When I was in secondary school, I felt that life in the university would be great. I thought of having my own adventures as I waltz through lectures and all the fascinating activities I heard characterised campus existence. I was wrong. The rigours of registration and the demands of classes, assignments and exams soon began to drown me. And then I started waiting for graduation as though that was when fulfilment would finally find me. I postponed my happiness.
Last week, it occurred me how I was almost falling back into the cycle again. Waiting for a certain time when all challenges will be over, I was depriving myself of enjoying the beauties of the moment. This habit of constantly looking for perfect moments to unwind gives me a false sense of seriousness while hurting my wellbeing.
True, the battle is not over. But when breath is held for too long, it becomes fatal.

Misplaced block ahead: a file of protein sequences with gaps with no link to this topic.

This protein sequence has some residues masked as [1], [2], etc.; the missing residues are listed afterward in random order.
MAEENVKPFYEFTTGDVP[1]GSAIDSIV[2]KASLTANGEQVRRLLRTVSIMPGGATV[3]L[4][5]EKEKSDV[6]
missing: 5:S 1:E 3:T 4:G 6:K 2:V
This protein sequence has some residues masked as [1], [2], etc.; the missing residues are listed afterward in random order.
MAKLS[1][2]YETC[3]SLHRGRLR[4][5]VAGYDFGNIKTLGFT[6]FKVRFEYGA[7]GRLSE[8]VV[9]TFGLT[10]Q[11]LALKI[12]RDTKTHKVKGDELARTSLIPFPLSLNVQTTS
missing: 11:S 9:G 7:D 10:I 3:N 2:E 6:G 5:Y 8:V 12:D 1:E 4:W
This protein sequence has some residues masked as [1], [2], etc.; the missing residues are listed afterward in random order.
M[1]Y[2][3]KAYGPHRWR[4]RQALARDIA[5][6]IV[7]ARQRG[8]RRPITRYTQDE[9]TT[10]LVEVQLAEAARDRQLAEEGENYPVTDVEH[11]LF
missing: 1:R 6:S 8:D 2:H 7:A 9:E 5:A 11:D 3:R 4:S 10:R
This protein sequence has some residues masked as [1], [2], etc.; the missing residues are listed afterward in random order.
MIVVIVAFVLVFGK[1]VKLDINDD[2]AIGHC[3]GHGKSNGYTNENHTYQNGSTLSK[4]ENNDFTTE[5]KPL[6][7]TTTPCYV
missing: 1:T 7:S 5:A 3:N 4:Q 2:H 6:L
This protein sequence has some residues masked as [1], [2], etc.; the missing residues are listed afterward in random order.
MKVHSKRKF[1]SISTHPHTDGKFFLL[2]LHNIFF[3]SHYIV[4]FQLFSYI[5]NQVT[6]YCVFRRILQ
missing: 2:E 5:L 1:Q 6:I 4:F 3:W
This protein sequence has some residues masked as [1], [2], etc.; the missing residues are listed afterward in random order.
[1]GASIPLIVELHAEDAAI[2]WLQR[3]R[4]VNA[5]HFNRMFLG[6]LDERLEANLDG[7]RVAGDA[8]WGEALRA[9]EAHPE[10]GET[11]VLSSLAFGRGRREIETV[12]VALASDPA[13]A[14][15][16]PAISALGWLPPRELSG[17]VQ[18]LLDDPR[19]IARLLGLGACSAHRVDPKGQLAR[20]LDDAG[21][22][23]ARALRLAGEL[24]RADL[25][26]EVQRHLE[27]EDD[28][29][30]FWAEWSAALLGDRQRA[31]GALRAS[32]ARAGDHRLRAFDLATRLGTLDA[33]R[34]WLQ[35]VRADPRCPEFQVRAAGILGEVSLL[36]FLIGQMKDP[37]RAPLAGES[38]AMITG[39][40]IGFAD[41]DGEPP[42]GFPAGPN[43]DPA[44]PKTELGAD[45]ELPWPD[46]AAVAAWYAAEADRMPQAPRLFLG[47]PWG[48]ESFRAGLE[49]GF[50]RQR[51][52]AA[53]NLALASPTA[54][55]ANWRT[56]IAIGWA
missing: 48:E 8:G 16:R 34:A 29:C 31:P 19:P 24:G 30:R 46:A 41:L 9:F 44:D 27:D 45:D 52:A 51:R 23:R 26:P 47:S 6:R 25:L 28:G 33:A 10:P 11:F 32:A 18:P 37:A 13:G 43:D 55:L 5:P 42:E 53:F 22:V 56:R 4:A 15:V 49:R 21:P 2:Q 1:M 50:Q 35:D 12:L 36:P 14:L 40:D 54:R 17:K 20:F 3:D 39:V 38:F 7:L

To exhale, I am being consistent with my gratitude journal. So, instead of recounting all that went wrong in a day, I find a way to list all the things that happened right. For a test result that ruined my countenance for an entire day, I was grateful that it was only 10 percent of my continuous assessment and also that the previous test scores were good enough to cover the loss. I was also grateful that I had a friend to talk to. And although my appetite was poor, I was grateful for the kindness of a classmate who paid for my lunch. Surprisingly, my journal had seven entries for a supposedly bad day.
I am also learning to genuinely enjoy the company of my friends; to throw my head back in reckless laughter and not let thoughts of our flaws hold me back. This kind of thing does not come easily with me but I keep at it. In talking about issues, we demystify many things we thought were complex. As we share our laughter, we lighten our burdens and breathe out toxins that clog our minds.
As long as we are alive, we keep facing challenges. However, we can make efforts to enjoy the world around us while life lasts. Exhale.